The legacies of Joe Paterno and Penn State remain tarnished. Testimony at trial clearly showed that a number of people associated with the university had reason to intervene over the years and perhaps stop Sandusky’s actions. The fact that they remained silent is difficult to explain. A former vice president and athletic director still face criminal charges for allegedly lying to the grand jury in this case.
Penn State officials recently estimated that this scandal has already cost the school $10 million. By the time all of the legal dust settles, perhaps two or three years from now, the final financial cost to the university will be several times that amount. Even though much of this money will have been paid by insurance companies, the school will have suffered significant economic and non-economic losses that will take years to recover from.
Some commentators are saying that this trial and scandal will resonate across the country and that people will use this as a warning that all of us need to take steps to ensure that something like this doesn’t happen again. Maybe so. Yet today there are people in State College, Pa., who think that Joe Paterno was “railroaded” and treated badly. There are factions of Penn State students who feel their school and community have been unfairly singled out.
There are assuredly some people who think that this entire situation has been magnified out of proportion and that at least some of the victims were more motivated by the prospect of “getting rich” than by anything else. Amendola is busy preparing post-trial motions and planning for an appeal, which could take at least two years to run its course.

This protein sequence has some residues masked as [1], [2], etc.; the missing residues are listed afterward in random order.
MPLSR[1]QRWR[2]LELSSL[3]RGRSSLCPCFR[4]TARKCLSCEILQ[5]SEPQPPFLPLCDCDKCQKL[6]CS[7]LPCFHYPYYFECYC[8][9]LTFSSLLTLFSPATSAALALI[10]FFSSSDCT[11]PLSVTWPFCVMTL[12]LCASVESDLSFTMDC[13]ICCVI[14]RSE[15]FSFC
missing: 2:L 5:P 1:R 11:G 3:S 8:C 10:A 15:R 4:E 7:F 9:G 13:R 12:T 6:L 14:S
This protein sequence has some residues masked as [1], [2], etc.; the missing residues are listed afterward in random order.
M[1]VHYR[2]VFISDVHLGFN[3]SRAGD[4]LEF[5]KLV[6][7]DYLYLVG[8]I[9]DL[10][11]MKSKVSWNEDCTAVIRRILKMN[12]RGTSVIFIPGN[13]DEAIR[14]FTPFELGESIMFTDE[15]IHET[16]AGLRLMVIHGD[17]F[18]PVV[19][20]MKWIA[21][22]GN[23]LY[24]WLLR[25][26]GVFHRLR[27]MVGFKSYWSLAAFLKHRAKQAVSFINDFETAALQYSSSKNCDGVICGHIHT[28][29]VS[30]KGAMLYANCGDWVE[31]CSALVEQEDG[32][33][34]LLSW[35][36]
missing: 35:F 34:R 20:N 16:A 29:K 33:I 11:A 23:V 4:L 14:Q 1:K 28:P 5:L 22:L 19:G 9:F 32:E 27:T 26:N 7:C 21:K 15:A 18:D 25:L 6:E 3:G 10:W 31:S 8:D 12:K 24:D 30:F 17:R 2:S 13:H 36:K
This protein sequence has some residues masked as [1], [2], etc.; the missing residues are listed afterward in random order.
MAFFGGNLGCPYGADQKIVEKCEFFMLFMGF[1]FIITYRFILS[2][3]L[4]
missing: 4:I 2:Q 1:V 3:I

We have already heard from other young men who were involved with The Second Mile organization Sandusky founded in 1977. Several of them have spoken about the help they received from Sandusky and the organization. One of the likely casualties of all of this will be this organization, which very well may not survive all of the negative publicity. It is easy to forget right now that many young men’s lives were impacted for good by people working with the group.
And what about the wider world of sports? It is likely that adult volunteers with youth sports organizations across the country will have to reassess policies in the wake of this sordid mess. Some people may hesitate to volunteer their time for fear that something they say or do may be misinterpreted. Organizations that work with young people may find it harder to solicit funds from a skeptical public.
We should be glad that one person who preyed upon young people will now spend the rest of his life locked away. We should continue to pray that his victims and their families will find peace as time goes on. We need to remember, however, that the college games we play will and should go on. On the other hand, the overriding lesson we can learn is to keep games in their proper perspective. We are a nation based on the rule of law—college football or any other sport does not rule. Games should be part of what we do, and not the definition of who we are.
Dr. Greg Tyler, Esq., is The Sport Digest editor and the Library Director/Archivist at the United States Sports Academy. Before joining the Academy, Tyler practiced law for a number of years. He also currently teaches online classes on sports issues at the Academy and in the past Tyler has lectured on intellectual property law.